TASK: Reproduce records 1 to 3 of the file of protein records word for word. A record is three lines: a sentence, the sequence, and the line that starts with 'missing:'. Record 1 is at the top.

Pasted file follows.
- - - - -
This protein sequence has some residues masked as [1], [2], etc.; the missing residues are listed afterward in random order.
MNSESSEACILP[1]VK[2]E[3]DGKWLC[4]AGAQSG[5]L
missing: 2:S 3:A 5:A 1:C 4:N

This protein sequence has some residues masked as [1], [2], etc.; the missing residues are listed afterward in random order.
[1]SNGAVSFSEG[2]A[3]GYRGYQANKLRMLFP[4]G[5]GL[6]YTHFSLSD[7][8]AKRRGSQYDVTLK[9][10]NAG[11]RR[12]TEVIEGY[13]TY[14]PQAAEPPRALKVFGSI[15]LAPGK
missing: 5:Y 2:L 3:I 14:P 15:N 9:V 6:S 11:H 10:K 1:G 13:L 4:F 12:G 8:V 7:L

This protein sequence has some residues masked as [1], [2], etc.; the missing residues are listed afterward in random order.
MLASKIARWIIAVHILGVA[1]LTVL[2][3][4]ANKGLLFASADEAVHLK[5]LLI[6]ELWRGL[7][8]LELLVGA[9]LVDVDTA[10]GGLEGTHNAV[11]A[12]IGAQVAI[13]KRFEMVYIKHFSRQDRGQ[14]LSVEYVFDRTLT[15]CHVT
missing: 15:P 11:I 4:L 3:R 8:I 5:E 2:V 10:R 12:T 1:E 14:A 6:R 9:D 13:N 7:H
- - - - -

This protein sequence has some residues masked as [1], [2], etc.; the missing residues are listed afterward in random order.
MNSESSEACILP[1]VK[2]E[3]DGKWLC[4]AGAQSG[5]L
missing: 2:S 3:A 5:A 1:C 4:N

This protein sequence has some residues masked as [1], [2], etc.; the missing residues are listed afterward in random order.
[1]SNGAVSFSEG[2]A[3]GYRGYQANKLRMLFP[4]G[5]GL[6]YTHFSLSD[7][8]AKRRGSQYDVTLK[9][10]NAG[11]RR[12]TEVIEGY[13]TY[14]PQAAEPPRALKVFGSI[15]LAPGK
missing: 5:Y 2:L 3:I 14:P 15:N 9:V 6:S 11:H 10:K 1:G 13:L 4:F 12:G 8:V 7:L

This protein sequence has some residues masked as [1], [2], etc.; the missing residues are listed afterward in random order.
MLASKIARWIIAVHILGVA[1]LTVL[2][3][4]ANKGLLFASADEAVHLK[5]LLI[6]ELWRGL[7][8]LELLVGA[9]LVDVDTA[10]GGLEGTHNAV[11]A[12]IGAQVAI[13]KRFEMVYIKHFSRQDRGQ[14]LSVEYVFDRTLT[15]CHVT
missing: 15:P 11:I 4:L 3:R 8:I 5:E 2:V 10:R 12:T 1:E 14:A 6:R 9:D 13:N 7:H